COOPERSVILLE, Mich. (WOOD) — A decade after fairlife launched its specialized milk product line, the company has grown to include hundreds of people in Coopersville, according to plant director Phil LaMothe.

“We see Michigan strategically as the best place to grow and expand. We want to grow here. We love Coopersville. The milk shed or the dairy industry here is strong and we can make the best products here in West Michigan,” LaMothe said.

But something is standing in the way of expansion for fairlife and other area agribusinesses: wastewater infrastructure.

“We have expansion plans for additional lines, additional production, but we are currently out of capacity throughout the whole supply chain network. We can’t make our products fast enough. And so, with these expansion plans and the infrastructure and wastewater being our limiting factor, this project is critical for us to continue to grow,” LaMothe told the Michigan Economic Development Corporation’s Strategic Fund Board Wednesday.

(A map provided by Muskegon County/Greater Muskegon Economic Development/Lakeshore Advantage shows the route of the planned Southeast Regional Force Main.)

That $65 million project is designed to ease the burden on Coopersville’s wastewater treatment plant by creating a pressurized 30-inch pipeline and lift station transporting all wastewater north to the Muskegon County Resource Recovery Center, which is currently treating only about a third of the wastewater load it was built to manage. The new pipeline will span 25 miles in southern Muskegon County and northern Ottawa County and connect to Coopersville, Polkton Township, Ravenna and Ravenna Township. The project also includes modifying portions of the Coopersville plant to support flow redirection.

Wednesday morning, the MEDC Strategic Fund Board approved a $60 million performance-based grant funded by the Strategic Outreach and Attraction Reserve to support the pipeline project. Fairlife plans to cover the remaining $5 million project cost.

Muskegon County Administrator Mark Eisenbarth says his county and Coopersville have been pursuing the project since 2008, but were always held up by funding — until now.

“This is an opportunity that also is over a decade in the making. As fairlife and Continental Dairy in particular in Coopersville have continued to grow in the region, the Coopersville municipal Wastewater Authority in partnership with other entities has continued to make all the investments that they could to continue to see this important sector grow. It got to a point that this regional partnership and regional approach was necessary to build this partnership with Muskegon County that will not only allow fairlife and Continental to grow, but also will allow other companies like Swanson Pickle, DeVries Meats, Applegate (Dairy), and other future companies to continue to invest in this area,” explained Joshua Hundt of the MEDC.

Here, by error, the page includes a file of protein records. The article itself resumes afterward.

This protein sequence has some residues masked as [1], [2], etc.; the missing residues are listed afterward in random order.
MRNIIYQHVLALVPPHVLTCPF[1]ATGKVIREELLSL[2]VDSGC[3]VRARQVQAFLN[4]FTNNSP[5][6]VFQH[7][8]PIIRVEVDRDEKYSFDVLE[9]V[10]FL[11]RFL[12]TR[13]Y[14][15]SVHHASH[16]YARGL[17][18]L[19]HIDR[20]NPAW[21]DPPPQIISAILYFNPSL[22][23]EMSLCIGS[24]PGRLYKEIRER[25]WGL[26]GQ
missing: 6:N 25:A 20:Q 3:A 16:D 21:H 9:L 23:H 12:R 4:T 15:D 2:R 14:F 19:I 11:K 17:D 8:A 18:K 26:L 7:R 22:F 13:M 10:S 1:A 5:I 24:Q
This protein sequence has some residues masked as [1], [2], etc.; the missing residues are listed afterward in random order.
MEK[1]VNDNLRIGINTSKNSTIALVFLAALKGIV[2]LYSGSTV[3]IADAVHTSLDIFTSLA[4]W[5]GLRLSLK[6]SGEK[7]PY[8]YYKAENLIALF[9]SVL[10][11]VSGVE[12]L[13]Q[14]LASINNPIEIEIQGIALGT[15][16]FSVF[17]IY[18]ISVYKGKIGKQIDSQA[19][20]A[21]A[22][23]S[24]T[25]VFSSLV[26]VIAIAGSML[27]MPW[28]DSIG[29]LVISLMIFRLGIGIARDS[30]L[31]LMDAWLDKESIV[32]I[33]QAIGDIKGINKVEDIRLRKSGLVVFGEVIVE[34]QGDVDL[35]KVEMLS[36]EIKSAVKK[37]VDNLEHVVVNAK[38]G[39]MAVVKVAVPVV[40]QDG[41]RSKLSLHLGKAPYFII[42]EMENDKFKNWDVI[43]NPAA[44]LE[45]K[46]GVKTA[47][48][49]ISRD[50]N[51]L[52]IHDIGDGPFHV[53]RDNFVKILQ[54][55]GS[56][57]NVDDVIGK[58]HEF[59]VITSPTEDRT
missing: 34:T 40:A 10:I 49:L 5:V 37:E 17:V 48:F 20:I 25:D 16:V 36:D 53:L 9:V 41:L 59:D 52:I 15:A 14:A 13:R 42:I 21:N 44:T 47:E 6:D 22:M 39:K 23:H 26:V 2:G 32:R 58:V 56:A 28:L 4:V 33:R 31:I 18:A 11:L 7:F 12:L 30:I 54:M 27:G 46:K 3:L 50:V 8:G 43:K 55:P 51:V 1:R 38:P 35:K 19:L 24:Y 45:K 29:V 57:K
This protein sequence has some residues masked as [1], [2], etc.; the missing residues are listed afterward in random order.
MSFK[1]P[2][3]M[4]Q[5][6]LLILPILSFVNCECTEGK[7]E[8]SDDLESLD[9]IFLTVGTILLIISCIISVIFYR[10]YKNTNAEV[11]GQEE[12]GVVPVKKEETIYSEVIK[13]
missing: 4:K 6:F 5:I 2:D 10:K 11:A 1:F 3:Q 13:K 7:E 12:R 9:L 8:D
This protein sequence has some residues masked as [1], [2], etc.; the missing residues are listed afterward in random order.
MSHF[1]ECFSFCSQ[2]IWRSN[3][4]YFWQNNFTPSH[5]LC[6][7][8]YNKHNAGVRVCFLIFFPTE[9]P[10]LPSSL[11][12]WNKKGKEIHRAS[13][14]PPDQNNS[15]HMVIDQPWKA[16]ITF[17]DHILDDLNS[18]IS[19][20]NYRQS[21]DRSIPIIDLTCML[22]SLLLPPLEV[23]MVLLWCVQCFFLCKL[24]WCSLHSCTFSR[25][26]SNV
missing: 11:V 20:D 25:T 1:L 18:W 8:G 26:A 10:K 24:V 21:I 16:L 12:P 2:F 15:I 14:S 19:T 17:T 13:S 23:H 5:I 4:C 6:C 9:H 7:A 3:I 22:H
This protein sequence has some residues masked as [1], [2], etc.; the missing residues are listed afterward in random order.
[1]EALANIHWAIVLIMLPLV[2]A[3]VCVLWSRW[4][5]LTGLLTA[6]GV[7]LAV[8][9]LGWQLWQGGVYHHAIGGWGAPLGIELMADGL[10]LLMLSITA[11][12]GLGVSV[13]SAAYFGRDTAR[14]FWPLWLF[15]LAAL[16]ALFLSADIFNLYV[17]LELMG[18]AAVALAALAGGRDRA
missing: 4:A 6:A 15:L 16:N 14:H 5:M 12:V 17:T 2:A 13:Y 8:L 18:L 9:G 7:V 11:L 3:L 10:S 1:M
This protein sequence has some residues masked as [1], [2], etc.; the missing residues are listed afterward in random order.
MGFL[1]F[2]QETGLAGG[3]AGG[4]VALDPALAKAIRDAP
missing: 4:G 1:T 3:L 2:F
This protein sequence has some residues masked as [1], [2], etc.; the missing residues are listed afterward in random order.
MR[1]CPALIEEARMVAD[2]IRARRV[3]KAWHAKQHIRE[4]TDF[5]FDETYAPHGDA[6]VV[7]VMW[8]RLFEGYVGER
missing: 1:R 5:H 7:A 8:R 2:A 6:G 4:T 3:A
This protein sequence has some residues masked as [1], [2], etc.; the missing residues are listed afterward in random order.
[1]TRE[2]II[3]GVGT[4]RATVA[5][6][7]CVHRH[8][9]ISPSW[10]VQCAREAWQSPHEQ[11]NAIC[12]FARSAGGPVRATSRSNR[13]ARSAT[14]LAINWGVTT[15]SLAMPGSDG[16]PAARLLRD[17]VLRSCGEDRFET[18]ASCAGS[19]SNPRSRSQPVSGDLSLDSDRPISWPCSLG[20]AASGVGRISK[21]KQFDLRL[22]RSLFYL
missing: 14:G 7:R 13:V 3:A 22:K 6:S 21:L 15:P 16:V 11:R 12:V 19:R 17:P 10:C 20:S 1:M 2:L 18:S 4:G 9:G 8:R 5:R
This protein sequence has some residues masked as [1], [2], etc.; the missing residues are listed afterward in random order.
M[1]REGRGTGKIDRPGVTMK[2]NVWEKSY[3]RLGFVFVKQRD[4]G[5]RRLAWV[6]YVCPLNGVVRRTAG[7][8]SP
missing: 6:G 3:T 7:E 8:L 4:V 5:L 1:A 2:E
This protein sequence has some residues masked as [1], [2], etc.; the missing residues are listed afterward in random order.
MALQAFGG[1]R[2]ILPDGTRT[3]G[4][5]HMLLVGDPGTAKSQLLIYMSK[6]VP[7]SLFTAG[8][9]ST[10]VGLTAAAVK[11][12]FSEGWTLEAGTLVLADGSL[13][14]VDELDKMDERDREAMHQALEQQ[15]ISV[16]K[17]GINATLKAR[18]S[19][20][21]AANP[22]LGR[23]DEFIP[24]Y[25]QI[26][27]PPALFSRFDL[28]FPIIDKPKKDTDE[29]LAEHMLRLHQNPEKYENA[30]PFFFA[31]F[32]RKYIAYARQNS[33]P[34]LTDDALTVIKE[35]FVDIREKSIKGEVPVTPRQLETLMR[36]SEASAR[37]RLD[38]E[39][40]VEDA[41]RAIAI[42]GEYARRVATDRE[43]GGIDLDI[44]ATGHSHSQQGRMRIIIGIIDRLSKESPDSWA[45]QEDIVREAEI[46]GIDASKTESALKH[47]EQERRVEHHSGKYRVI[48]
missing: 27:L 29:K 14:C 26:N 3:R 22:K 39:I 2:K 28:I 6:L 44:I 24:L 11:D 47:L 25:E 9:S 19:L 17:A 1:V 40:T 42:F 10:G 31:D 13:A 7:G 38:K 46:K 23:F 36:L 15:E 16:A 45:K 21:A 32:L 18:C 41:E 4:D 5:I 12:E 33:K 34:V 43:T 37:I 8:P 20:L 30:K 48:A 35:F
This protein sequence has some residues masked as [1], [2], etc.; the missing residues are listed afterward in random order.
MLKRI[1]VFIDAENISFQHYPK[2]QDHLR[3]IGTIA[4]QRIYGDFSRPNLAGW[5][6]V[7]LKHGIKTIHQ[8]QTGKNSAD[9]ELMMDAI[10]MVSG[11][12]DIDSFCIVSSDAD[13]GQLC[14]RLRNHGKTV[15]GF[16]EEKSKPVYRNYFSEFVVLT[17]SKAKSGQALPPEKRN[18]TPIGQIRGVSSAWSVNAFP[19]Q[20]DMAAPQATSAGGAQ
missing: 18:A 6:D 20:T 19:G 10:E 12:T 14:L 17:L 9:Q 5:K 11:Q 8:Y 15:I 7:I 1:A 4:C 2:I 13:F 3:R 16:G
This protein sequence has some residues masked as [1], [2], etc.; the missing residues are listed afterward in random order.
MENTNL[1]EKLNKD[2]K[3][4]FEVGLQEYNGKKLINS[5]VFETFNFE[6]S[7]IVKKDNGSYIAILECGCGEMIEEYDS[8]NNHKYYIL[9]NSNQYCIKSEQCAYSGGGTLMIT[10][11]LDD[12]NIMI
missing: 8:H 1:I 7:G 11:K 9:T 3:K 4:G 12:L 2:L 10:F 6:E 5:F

Investment by those five companies is expected to total up to $187 million and create up to 145 new jobs in the area. Fairlife alone plans to add 45 jobs next year with the expansion, according to LaMothe. The MEDC says that doesn’t even account for the 884 Michigan suppliers these five companies work with, which may also grow because of this investment in infrastructure.

“We are supporting the pickle industry with a pretty far reach across Michigan,” said Katie Hensley, chief financial officer of Swanson Pickle.

Her family’s fourth-generation business grows its own pickling cucumbers in Muskegon County but also buys them from another eight counties in Michigan.

(An image provided by Muskegon County/Greater Muskegon Economic Development/Lakeshore Advantage shows Swanson Pickle Company family members, from left to right: John Swanson, Katie (Swanson) Hensley, Wes Swanson and Matt Swanson.)

Right now, Swanson Pickle hauls its wastewater by truck to the Muskegon County treatment facility. Adding wastewater infrastructure to Ravenna would be a game-changer for the company.

“We would be able to completely remove those (trucks) from the road and additionally add value and expand right here,” she said.

MEDC President and CEO Quentin Messer Jr. says the investment is transformative for Michigan’s $104.7 billion food and agriculture industry, which employs approximately 805,000 people and accounts for 17% of the state’s economy.

“We have the second most diversified agricultural economy in the U.S. behind California. And this allows us to capture more of those agricultural dollars in Michigan. Absent this, we would’ve seen more and more leakage of our Michigan farmers sending their crops to go down South to be processed, then to be shipped back into Meijer and … SpartanNash and other great retailers to be sold. We want to capture the full totality to agricultural spend and this allows us to do this,” Messer said.

Fairlife plans to begin investing in the pipeline this year; the project is expected to be complete by the summer of 2025.